Natural gas: Europe at a crossroads

Energodigest | 3 February 2023
Though in December growth in energy prices in Europe decelerated to 25.5% YoY,[1] the lowest rate in 2022, local consumers remain under immense pressure and are scrambling for ways to cut their energy use. In this race for energy savings, 76% of households have turned down their indoor temperature, which fell by almost 1 degree Celsius on average in November and December.[2] And while storage sites in Europe are 73% full, governments still have time to ponder over what needs to be done to avert an all-out energy crisis.

The anxiety among Europeans is heightened by uncertainty about the future of much-needed gas imports. Estimates by the IEA suggest that this year the bloc could be short of around 57 billion cubic meters of gas amid dwindling deliveries from Russia, with more cargoes now being diverted to Asia. That said, according to Bruegel,[3] monthly natural gas demand from industry and households in December 2022 was still 16.5% below the average for 2019-21, at 310.87 TWh (see Fig. 1).
Despite the overwhelmingly negative sentiment about Russia, the EU is ramping up imports of Russian LNG (see Fig. 2), which soared 36% to 19.4 billion cubic meters in 2022, from 14.2 billion cubic meters a year earlier.[4] At the same time, Europe is becoming more dependent on the US, with 60.6 billion cubic meters of LNG imported last year, 146% more than in 2021. LNG supplies from Africa and the Middle East rose to 27.8 billion cubic meters (+19%) and 20.5 billion cubic meters (+24%), respectively, while deliveries from other countries, albeit modest at 4 billion cubic meters, showed staggering growth of 429% YoY.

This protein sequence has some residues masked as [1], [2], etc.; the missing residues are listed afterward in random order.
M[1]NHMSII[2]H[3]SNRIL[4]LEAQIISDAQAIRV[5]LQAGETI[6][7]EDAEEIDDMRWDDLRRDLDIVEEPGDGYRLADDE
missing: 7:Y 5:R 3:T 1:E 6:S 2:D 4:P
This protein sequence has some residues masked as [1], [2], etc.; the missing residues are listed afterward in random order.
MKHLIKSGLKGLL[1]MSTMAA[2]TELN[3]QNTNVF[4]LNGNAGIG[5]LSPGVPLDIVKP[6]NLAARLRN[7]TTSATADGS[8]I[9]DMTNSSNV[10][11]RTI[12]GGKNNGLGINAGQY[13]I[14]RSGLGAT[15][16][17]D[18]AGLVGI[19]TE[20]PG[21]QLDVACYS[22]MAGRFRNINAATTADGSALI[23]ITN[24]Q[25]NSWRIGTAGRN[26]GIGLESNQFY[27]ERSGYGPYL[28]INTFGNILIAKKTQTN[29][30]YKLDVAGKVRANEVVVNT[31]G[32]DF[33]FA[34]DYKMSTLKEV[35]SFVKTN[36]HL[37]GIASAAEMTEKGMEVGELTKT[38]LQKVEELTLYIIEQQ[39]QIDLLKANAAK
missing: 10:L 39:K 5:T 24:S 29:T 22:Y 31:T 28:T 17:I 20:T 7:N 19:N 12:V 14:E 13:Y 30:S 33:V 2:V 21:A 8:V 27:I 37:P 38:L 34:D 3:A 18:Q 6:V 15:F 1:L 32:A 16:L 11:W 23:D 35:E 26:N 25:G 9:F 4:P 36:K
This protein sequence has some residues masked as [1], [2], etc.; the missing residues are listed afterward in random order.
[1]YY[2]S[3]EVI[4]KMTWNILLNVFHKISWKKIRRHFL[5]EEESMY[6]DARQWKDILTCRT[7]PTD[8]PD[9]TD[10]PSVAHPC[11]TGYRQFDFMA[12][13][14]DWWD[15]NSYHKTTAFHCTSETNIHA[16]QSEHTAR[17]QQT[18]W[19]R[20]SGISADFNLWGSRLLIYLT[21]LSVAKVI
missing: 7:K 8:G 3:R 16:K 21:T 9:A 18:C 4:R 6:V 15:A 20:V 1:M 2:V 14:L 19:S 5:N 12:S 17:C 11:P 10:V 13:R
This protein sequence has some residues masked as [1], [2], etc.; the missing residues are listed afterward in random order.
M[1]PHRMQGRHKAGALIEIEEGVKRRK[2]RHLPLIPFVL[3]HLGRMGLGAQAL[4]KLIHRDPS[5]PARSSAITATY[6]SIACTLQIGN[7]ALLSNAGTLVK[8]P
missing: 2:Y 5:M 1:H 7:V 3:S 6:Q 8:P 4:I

While LNG flows from Russia are growing, there is a widely shared consensus among European politicians that the bloc must dial down its purchases of Russian LNG or even give them up altogether. According to media reports, Germany’s government intends to curb imports of Russian LNG, adding to efforts to reduce its reliance on the country’s energy supplies.[5] However, replacement plans will take at least several years to implement. Amid Europe’s growing battle for energy, there are other factors that can’t be dismissed when it comes to LNG, such as high production costs and capacity shortages to mention a few.
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